Bill Cosby had to be accused by 35 women to really make it clear to the media that he was a dangerous person. The math says that the word of each of those 35 women ended up being worth about 2.8 per cent of the value of Cosby’s word, that of one man maintaining his innocence. I am not in favor of any establishment of religious law, but one might well think how curious it is that a system of formal equality could result in women’s word being effectively taken at about a tenth the value it’s supposed to have in a system formalizing our inequality.

Why isn’t the word of one woman that she was raped enough grounds on which to judge a straight man, but an incident of harassment can be enough if the man is gay?

The fear of backlash among the LGB community based on Spacey’s decision to come out at a time when that acts as a deflection from this story is grounded solidly in experience. But only because straight men think of themselves, and are widely thought of, as better and safer company than gay or bisexual men. This is only because the crimes of straight men against children are naturalized, and the innocence of a girl is seen as a prize for men rather a trust she is owed by every adult.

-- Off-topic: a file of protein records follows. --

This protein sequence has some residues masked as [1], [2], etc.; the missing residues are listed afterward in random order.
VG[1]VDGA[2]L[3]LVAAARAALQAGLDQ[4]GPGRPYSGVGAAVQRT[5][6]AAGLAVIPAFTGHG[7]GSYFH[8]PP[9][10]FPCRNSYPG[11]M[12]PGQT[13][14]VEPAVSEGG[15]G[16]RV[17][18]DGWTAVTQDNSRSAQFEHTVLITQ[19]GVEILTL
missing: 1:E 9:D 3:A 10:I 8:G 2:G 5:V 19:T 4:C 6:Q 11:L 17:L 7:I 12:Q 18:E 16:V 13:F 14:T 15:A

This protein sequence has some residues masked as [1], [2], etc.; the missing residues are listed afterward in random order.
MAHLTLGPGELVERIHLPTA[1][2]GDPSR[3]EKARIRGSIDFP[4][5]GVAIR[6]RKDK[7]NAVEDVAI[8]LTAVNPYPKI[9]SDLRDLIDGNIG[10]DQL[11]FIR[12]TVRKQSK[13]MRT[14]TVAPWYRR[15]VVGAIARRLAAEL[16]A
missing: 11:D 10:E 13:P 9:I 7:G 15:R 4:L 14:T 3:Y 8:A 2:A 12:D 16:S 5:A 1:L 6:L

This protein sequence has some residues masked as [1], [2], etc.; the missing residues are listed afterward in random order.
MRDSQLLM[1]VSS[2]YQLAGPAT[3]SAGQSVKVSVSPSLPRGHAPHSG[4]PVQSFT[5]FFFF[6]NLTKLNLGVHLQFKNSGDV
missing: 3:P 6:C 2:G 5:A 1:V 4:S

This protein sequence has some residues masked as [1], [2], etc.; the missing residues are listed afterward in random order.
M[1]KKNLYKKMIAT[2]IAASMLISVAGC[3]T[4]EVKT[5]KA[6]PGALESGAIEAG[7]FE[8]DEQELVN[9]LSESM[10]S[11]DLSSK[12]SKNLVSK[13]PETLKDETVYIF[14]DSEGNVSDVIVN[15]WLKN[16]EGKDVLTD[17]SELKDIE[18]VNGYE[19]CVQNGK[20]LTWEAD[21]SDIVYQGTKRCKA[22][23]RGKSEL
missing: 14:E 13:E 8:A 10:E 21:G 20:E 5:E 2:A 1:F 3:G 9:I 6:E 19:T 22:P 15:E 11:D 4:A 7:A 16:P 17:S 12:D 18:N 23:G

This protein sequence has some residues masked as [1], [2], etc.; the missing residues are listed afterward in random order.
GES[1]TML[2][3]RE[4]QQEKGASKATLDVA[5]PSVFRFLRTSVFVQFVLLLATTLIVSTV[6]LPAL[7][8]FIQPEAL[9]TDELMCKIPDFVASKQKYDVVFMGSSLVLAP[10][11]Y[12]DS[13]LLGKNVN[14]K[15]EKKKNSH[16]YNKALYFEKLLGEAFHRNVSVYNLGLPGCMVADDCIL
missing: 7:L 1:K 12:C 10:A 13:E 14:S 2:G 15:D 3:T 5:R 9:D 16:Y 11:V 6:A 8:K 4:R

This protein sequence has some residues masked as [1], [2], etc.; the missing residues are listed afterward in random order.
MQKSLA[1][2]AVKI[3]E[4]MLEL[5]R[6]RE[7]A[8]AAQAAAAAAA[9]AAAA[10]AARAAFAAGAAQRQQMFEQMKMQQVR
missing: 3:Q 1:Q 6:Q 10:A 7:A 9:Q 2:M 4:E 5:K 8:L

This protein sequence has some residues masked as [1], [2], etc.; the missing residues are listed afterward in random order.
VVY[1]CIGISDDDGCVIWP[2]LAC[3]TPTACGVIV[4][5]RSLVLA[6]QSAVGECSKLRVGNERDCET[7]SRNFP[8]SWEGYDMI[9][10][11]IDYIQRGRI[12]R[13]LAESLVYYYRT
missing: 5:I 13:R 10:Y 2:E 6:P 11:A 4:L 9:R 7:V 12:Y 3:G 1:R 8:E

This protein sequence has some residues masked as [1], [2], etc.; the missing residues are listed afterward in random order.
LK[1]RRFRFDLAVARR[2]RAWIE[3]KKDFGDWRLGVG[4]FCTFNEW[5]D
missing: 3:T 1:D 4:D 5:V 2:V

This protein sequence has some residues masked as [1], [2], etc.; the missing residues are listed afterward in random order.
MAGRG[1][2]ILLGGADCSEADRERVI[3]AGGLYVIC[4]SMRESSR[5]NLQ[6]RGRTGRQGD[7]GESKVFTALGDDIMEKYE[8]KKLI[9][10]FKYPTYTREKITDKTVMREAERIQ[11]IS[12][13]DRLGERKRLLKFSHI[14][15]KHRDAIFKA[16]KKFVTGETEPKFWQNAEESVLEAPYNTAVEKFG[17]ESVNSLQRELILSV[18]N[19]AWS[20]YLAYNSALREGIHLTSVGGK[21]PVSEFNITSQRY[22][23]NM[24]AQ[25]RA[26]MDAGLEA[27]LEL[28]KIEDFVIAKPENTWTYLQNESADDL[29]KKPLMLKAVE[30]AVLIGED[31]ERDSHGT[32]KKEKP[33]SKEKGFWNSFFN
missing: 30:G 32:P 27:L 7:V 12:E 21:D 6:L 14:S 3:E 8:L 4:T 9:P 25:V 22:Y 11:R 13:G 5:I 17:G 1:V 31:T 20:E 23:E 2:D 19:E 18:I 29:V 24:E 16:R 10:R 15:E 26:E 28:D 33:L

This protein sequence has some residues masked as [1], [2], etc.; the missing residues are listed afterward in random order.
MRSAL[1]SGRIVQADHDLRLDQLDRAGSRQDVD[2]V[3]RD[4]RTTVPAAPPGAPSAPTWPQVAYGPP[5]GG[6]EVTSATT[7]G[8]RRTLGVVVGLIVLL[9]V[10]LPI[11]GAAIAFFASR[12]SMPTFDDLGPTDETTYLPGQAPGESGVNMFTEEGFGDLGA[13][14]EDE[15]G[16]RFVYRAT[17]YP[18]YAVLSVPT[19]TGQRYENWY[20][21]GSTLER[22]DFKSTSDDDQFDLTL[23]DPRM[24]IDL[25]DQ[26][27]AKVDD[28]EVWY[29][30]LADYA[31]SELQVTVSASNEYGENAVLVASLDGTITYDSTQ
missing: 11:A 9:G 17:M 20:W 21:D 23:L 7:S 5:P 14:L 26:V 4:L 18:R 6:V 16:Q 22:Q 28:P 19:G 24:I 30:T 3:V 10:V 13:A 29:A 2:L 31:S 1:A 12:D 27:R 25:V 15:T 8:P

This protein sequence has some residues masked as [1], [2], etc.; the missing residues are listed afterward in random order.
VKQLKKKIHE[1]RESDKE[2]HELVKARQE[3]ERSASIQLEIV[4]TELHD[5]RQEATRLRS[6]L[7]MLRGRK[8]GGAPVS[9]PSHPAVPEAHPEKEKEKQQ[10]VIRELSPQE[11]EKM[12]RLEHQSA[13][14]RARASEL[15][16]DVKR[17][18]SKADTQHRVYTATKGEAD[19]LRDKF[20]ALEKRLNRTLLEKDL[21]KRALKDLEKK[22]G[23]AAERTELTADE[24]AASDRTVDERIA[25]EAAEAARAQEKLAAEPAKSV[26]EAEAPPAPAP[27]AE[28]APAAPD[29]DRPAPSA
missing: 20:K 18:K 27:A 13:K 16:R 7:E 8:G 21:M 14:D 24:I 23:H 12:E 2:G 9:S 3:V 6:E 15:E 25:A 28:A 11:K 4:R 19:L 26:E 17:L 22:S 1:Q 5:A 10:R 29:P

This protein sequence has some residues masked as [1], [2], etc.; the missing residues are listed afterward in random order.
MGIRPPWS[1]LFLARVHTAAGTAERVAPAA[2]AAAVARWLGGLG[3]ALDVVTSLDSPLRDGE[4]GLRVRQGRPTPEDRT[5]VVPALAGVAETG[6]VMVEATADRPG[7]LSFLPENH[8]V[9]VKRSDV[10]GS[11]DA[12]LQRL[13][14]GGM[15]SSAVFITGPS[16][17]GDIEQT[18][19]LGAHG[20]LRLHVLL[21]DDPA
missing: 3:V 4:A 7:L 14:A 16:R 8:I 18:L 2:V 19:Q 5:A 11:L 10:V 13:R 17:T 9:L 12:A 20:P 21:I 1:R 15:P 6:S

I expect that there are a lot of straight men who watch “barely legal” films of sexual exploitation, who sexualize cartoon images of girls, who stare blatantly at young girl’s bodies in public or harass them on the street, who are disgusted by the Spacey story because they think of themselves as young men and think that it could have been them. It’s obvious that they extend no such empathy to the girls they disturb — no similar horror to their own fetishization of underage girls.

But straight men aren’t special and better than gay men. Not any more than white male citizens of the US are better than male citizens with darker skin, or any type of male immigrants. They are all men, like the rest, and they’re raised to believe it’s their right to dominate others. They are all encouraged to approach romantic relationships by seeking inferiors to impress rather than peers to build with, and it’s a testimony to human decency that many of them resist going that direction.

In the end, the Spacey story isn’t more surprising than the Polanski story. It shouldn’t be. Men are too often like this. None of them are special.

Natasha Chart

Natasha Chart is an online organizer and feminist living in the United States. She does not recant her heresy.